Rashida Tlaib Will Likely Be the First Muslim Congresswoman
After winning her primary in Michigan, progressive candidate Rashida Tlaib got one step closer to becoming the first Muslim and first Palestinian-American woman to serve in Congress
Rashida Tlaib for Congress/Facebook
In 2008, Rashida Tlaib made history as the first Muslim woman to serve in Michigan's state legislature. A decade later, she's marked another milestone: Tlaib is posed to be the first Muslim and the first Palestinian-American woman to serve in United States Congress.
Tlaib edged out a crowded field of Democratic primary opponents Tuesday night to clinch 33.2 percent of the vote for Michigan's 13th congressional district seat. Since there are no Republicans running for the seat—and because the district is an overwhelmingly Democratic one—Tlaib's primary win makes her the presumptive victor in November's general election.
She'll succeed Representative John Conyers Jr., who stepped down last year amid sexual harassment allegations, ending his streak as the longest-serving member of Congress.
“I want people across the country to know that you don’t need to sell out,” Tlaib told the crowd at her victory party. “You don’t have to change who you are to run for office—and that is what this country is about.”
The significance of becoming the first Muslim congresswoman was certainly on Tlaib's mind as she addressed her supporters early Wednesday morning, but it hadn't necessarily been a prominent talking point in her campaign. In the months she spent knocking on doors across the district, she said her religion rarely came up.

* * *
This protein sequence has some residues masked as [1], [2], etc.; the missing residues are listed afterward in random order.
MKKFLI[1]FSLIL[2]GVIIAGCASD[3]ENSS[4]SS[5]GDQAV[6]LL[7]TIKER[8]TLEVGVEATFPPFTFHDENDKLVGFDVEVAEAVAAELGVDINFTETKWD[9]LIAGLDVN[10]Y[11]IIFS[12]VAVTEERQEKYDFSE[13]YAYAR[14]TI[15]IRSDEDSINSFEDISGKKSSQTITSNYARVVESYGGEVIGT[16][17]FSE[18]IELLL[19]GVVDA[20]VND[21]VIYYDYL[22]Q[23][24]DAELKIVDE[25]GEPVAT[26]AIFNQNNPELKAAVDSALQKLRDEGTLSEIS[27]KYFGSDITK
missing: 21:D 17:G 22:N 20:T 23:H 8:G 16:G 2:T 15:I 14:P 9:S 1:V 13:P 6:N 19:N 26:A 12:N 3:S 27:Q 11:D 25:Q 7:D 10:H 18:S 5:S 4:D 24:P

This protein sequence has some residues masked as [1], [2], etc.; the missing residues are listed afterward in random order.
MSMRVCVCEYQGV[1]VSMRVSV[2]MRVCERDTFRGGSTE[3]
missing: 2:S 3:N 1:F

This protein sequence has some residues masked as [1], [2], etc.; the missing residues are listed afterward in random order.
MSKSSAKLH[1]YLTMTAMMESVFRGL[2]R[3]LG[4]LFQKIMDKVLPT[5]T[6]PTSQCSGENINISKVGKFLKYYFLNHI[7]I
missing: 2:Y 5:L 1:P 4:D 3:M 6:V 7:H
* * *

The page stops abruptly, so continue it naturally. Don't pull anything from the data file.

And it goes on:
Instead, Tlaib focused her campaign on a slate of progressive priorities including Medicare for All, a $15 minimum wage, and protections for unions.
"It's not about just being out there and flaunting your faith," Tlaib told CNN in July. "I always tell people that I'm exposing Islam in such a pivotal way, an impactful way, through public service."
Tlaib helped form a small wave of Muslim candidates running down ballot in Michigan, all trying to land historic victories.
In the state's 11th congressional district, Fayrouz Saad shared Tlaib's aspiration of becoming the first Muslim woman to serve in Congress, but split the vote among four other Democratic contenders for a loss Tuesday night. With backing from Vermont Senator Bernie Sanders and rising Democratic star Alexandria Ocasio-Cortez, it seemed possible Michigan gubernatorial candidate Abdul El-Sayed could become the country's first Muslim governor. Instead, he fell to establishment favorite Gretchen Whitmer.
Tlaib's victory was the bright spot Tuesday night for voters who want to see more Muslims represented in government, especially during a time when the current administration seems to have the entire religious group in its crosshairs. She's pledged to be a fierce adversary to anyone who targets members of the faith, including President Donald Trump himself.
“I will fight back against every racist and oppressive structure that needs to be dismantled,” Ms. Tlaib said Wednesday, after her primary win. “You deserve better than what we have today with our president.”
- sexual harassment
- Muslim women
- john Conyers
- women who run
- Rashida Tlaib
- Broadly Power